One of the hottest personalities in Bitcoin (BTC) right now is Michael Saylor due to his vocal support for the digital asset and his company’s aggressive accumulation of it. So, one of the easiest ways to bait crypto fans into entrusting their hard-earned holdings is by linking their scheme to him, or worse, using his likeness in an elaborate deepfake video.
The Michael Saylor Fake Ad
An ad showing the former MicroStrategy CEO has been circulating on YouTube leading up to the holidays. It featured Saylor inside an office enticing viewers to bite into his offer of doubling their Bitcoin holdings. From there, he enumerated the “easy steps” they can undertake to grow their wealth starting by scanning the QR code in the presentation.
It sounds too good to be true, isn’t it? That’s because it probably is.
People familiar with deepfake and artificial intelligence (AI) technologies immediately outed the video as a scam. Upon closer examination, one will notice right away that the actions of Saylor there seem to be off. His head and eye movements also appear to be in a loop while his head looks like it’s superimposed on a stationary body.
What’s more alarming about the whole affair was that it was an advertisement approved by YouTube!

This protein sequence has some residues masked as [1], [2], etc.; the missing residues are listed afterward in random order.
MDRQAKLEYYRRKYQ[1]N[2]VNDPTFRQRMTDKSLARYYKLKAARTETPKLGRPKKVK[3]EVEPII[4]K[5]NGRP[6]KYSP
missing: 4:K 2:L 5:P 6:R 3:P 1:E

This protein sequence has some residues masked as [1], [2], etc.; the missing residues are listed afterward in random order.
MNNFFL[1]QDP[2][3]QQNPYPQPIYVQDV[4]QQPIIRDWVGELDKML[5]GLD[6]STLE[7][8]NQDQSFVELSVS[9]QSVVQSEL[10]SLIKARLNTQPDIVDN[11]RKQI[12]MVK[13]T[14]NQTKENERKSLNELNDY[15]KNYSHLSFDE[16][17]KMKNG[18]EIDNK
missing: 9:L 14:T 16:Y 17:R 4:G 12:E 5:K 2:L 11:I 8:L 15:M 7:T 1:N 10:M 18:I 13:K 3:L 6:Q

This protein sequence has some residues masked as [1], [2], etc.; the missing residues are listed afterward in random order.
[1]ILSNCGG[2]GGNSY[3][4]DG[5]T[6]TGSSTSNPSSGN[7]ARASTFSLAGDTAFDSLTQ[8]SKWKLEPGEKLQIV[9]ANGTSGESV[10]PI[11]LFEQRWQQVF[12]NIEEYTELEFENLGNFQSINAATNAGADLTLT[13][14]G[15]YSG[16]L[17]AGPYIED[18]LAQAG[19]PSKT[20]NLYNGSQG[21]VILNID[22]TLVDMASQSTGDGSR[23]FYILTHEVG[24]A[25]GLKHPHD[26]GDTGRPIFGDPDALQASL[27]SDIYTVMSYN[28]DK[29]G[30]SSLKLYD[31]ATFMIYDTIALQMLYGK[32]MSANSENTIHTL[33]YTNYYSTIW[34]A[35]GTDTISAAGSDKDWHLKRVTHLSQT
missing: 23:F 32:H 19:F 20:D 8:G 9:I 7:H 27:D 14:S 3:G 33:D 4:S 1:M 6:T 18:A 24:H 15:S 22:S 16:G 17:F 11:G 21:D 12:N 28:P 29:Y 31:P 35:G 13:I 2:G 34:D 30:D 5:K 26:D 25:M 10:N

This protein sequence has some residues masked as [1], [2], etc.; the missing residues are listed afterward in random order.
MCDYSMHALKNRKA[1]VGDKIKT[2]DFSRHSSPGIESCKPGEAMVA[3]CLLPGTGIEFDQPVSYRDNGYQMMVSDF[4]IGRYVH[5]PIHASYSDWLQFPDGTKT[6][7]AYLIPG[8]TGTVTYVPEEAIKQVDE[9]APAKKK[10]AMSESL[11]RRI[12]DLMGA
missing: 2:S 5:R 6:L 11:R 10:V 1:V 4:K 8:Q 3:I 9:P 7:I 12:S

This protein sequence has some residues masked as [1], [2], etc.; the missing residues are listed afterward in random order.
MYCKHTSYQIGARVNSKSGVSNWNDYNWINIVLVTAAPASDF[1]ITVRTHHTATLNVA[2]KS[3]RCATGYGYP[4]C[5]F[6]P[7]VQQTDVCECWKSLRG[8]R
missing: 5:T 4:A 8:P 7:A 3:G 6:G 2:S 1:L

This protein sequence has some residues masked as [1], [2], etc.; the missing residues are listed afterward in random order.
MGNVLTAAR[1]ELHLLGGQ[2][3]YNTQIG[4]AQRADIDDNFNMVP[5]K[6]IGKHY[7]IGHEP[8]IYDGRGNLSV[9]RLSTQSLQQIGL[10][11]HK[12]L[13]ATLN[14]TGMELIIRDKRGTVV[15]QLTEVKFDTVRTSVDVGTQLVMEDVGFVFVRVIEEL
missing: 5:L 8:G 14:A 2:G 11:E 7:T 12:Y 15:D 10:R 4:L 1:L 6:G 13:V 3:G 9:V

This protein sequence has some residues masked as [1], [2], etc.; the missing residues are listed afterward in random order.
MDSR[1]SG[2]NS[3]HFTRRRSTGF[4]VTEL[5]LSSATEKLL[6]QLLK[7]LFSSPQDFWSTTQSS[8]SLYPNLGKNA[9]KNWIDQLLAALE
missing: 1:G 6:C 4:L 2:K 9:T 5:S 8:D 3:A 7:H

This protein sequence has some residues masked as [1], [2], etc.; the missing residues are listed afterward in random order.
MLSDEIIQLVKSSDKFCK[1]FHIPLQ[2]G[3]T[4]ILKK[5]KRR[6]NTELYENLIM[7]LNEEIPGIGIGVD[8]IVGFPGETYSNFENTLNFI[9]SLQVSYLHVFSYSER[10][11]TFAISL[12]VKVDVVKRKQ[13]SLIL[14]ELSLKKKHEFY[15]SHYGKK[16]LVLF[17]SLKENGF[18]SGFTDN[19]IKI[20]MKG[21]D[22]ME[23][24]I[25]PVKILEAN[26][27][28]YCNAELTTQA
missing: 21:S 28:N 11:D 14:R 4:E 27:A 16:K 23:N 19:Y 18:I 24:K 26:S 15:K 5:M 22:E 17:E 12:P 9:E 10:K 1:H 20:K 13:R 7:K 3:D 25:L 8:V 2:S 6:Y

Who’s the Perp?
We can no longer find the original video on the streaming platform, but some people on X claimed it was from the same person who perpetrated the bogus commercial in November featuring a fake rendering of Ripple CEO Brad Garlington. Like the Saylor promo, the Garlington ad encouraged viewers to send at least 1,000 XRP to a certain address so it will be doubled.
Again, the same hints would tell us that the video was made employing a deepfake and AI combo.
As expected, people were livid about the fake Saylor ad. Most of the heat was directed to YouTube for even approving the ad in the first place. Others suspected that someone at the website may be getting paid for the approval of the phony commercials, and they questioned their often slow response to these issues.
As a result, some urged Saylor to sue the website for the personal damages he incurred because of the platform’s failure to implement its terms and conditions. They said it would be an easy win for the MicroStrategy chair.
Few commented that those who send their crypto to the addresses provided by the scams probably deserve to lose their holdings so they will learn their lesson.